Unsolved double murder in Budville, New Mexico
It’s funny how things turn out
Budville, New Mexico was the site of a notorious double murder that remains unsolved to this day and the Budville Trading Co. was the scene of the crime.
The town of Budville is named after Howard Neal “Bud” Rice. In 1928 he and his wife, Flossie, opened the general store (Budville Trading Post). Together they also operated a gas station, garage, grocery store, post office and wrecker service. While this might seem like enough for a normal person, it wasn’t enough for Bud so, in additional to all that, he also sold bus tickets, owned the local State Motor Vehicle Concession and got himself elected Justice Of The Peace. As such, Bud proclaimed himself the “Law West of the Rio Puerco” and did not hesitate to push his weight around whenever it suited him to do so.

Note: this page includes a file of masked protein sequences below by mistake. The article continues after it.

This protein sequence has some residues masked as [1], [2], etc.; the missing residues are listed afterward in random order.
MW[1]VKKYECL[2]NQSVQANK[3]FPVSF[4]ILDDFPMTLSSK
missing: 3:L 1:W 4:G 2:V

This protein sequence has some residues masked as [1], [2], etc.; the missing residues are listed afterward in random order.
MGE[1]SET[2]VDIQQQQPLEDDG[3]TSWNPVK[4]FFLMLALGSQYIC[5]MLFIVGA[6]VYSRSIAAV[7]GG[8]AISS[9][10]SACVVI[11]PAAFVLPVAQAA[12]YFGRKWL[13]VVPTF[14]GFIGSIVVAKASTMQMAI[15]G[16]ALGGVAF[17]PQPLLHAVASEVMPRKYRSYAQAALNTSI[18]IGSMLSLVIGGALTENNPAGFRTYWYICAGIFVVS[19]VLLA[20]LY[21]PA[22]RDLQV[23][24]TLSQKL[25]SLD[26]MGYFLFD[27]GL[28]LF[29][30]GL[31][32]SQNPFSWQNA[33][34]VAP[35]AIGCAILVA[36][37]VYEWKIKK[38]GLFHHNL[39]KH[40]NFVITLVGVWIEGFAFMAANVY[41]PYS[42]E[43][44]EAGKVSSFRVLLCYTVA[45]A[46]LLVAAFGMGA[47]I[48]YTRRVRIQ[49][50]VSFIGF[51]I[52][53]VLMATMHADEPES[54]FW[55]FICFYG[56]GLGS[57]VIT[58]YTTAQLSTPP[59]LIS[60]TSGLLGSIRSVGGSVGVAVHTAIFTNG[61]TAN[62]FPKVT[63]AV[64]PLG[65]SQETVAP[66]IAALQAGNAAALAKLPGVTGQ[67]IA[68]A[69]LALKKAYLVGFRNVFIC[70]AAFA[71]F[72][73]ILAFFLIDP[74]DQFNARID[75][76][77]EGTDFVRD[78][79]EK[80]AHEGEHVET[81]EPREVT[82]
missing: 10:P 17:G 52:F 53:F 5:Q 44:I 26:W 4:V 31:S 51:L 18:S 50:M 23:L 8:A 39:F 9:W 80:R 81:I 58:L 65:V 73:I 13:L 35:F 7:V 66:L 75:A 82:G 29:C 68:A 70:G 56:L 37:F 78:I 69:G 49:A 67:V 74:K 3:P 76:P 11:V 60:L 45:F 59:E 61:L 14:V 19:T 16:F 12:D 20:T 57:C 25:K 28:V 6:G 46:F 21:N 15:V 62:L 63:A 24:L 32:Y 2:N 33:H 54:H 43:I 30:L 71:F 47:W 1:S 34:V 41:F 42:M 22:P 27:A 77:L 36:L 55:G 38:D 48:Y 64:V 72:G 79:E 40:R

Travelers who lacked the good sense not to speed in Budville were routinely charged outrageous fines as was anyone unfortunate enough to break down and require the services of the auto garage. In addition, Bud antagonized other towing services by passing a law giving his wrecker exclusive access to all wrecks west of the Rio Puerco.
Bud wheeled-&-dealed and leveraged his political power to further his business interests. In other words, he personified the term conflict of interest and was an all American go-getter. And then one day Bud either pushed his luck too far or was just in the wrong place at the wrong time. In any case, fate came knocking for him on the evening of November 18, 1967.
After 39 years in business, Bud, Flossie, a part-time employee named Blanche Brown and one other employee, who shall remain nameless, were getting ready to close up when an armed bandit came in and robbed the store. As you may have guessed, it didn’t end well.
By the time was robbery was over, Bud and Blanche were shot dead and the robber disappeared into the night with $450. Coincidentally, or maybe not, Flossie was left unharmed as was the un-named employee who was conveniently hiding in the bathroom.